The most frustrating thing is that the book ends without any resolution. And I don't mean that it has an ambiguous ending-- it has an arbitrary ending, or, more accurately, it just stops dead in its tracks for no discernible reason. If there is a second volume coming, and I assume that there is, I don't think that I am invested enough in what remains of the story to care.

The bottom line: I enjoyed reading it, but didn't really enjoy having read it because I felt cheated by the WTF ending.
50 internautes sur 62 ont trouvé ce commentaire utile 
WARNING -- This Book Has No Ending! 28 août 2014
Par David Taylor - Publié sur Amazon.com
Format: Relié
This is a well written, carefully crafted story set in the very near future. It deals with fascinating and important issues of technology and society that highlight some hard decisions that we homo not-so-sapiens will have to make if we are going to preserve anything like privacy and freedom. I bought it based on a glowing review in the New York Times, and for most of the book I wasn't disappointed. The writing was really quite good, and the story generally moved quickly enough to hold my interest.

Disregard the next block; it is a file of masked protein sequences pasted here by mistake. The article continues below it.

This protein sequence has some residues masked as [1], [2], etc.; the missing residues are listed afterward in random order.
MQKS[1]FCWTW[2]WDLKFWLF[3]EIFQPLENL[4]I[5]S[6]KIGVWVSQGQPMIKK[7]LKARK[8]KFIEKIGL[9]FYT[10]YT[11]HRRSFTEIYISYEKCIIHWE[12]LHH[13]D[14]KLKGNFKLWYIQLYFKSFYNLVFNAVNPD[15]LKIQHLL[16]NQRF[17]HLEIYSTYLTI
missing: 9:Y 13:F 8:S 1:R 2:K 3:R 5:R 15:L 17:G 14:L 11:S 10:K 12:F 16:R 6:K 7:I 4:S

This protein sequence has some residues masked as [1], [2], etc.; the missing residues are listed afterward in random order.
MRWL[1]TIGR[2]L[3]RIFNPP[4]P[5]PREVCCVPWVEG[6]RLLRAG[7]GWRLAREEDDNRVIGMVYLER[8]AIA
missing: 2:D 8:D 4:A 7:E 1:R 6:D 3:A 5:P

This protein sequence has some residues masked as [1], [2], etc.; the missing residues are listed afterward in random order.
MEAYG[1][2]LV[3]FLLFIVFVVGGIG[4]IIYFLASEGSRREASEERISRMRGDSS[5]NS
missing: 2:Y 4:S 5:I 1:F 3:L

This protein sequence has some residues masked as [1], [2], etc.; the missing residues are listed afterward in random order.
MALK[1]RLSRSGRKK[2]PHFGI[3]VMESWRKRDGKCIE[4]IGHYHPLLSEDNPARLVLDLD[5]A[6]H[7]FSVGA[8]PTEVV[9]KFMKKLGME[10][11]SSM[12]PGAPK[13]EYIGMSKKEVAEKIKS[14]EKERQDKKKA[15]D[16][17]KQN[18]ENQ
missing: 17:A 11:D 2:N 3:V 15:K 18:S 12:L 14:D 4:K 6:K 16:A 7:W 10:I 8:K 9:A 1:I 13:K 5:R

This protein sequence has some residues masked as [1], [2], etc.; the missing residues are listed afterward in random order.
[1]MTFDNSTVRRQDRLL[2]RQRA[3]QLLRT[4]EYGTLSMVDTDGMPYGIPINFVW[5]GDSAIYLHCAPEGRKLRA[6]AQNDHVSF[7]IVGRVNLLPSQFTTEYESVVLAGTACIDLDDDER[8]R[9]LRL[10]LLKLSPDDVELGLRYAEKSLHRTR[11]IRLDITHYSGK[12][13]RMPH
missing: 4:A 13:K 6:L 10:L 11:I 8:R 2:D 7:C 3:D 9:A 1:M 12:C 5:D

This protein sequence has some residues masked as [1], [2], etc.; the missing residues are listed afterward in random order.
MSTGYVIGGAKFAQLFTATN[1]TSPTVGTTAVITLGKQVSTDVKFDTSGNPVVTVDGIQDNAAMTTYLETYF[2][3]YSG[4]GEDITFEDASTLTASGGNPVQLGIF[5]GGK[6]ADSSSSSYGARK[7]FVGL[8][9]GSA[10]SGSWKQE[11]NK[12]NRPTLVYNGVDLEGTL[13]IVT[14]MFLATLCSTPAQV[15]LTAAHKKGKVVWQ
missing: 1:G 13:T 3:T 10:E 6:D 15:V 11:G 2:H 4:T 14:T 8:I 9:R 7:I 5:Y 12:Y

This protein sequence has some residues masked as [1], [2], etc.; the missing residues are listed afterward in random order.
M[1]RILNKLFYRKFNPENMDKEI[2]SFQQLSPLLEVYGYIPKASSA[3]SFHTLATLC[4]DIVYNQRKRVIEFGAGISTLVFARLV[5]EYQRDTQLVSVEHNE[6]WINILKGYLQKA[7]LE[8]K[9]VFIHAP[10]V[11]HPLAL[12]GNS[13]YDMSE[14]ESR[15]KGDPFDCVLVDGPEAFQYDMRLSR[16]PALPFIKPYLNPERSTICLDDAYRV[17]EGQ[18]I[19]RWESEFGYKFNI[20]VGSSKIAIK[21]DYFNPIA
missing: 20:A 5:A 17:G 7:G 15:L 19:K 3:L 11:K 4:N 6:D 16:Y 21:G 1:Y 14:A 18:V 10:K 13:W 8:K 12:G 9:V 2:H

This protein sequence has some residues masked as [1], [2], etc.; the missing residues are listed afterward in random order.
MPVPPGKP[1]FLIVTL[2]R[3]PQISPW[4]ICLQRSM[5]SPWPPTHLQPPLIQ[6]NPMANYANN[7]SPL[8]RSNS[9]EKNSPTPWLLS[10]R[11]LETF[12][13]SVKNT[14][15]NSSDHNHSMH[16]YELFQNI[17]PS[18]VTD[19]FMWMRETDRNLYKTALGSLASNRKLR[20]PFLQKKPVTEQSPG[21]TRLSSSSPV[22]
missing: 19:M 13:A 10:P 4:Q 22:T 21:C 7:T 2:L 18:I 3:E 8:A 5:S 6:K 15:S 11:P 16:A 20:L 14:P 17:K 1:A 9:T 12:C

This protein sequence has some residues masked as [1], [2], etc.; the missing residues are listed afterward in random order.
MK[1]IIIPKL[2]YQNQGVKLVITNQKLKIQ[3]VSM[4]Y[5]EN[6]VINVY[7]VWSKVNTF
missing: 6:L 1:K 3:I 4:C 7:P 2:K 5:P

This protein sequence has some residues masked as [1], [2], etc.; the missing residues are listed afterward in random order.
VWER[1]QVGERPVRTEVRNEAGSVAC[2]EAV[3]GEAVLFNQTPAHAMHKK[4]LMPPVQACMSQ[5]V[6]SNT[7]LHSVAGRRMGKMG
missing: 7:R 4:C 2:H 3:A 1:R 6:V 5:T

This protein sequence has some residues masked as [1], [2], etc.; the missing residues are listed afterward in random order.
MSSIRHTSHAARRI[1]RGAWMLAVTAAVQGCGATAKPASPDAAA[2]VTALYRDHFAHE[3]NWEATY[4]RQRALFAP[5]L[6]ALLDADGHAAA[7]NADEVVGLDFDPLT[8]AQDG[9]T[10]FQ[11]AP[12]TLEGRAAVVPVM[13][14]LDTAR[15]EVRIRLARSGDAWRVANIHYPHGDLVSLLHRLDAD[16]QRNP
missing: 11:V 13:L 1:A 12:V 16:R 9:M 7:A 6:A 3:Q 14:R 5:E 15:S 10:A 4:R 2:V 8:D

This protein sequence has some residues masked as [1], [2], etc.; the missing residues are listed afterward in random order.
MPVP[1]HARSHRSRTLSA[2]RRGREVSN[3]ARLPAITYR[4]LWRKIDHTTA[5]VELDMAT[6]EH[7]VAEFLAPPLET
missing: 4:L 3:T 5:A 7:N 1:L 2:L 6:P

However, the book does have its problems. The story seemed a bit plodding and overwrought in places, and at times it felt like the author was milking the plot. I also found that three of the four main characters simply weren't very sympathetic. Two were falling-down drunks, and they were well captured, but wading through their drunken and/or stoned episodes got to be a bit much after a couple hundred pages. A third character -- a spy who worked for the US Postal Service (seriously) -- was so poorly devleoped that he just felt like a plot mechanism to bind the others together. The true protagonist of the book is a woman of courage and integrity that I enjoyed spending time with. Unfortunately, the story bounced around among the four characters, with each chapter switching to another point of view and a different story arc. It's a standard "thriller" trick (think Tom Clancy) that must work for many readers, but I have always found it contrived and halting. Just about the time I got engaged in the narrative, I had to switch to another character with a separate story from four chapters back that I'd lost interest in. Most of the book is written this way, and it got tiresome pretty quickly.

But the real problem with this book is that it has no ending. It's the promise of a story that never gets delivered. The book drags out a huge plot, gradually weaving together the lives of the four primary characters until it eventually brings them together, all the while building toward a monster climax that... never happens. Three of the characters are left running from the bad guys while the fourth one sets out on his mission to penetrate the inner circle of the monstrous enemy. And the book just... stops.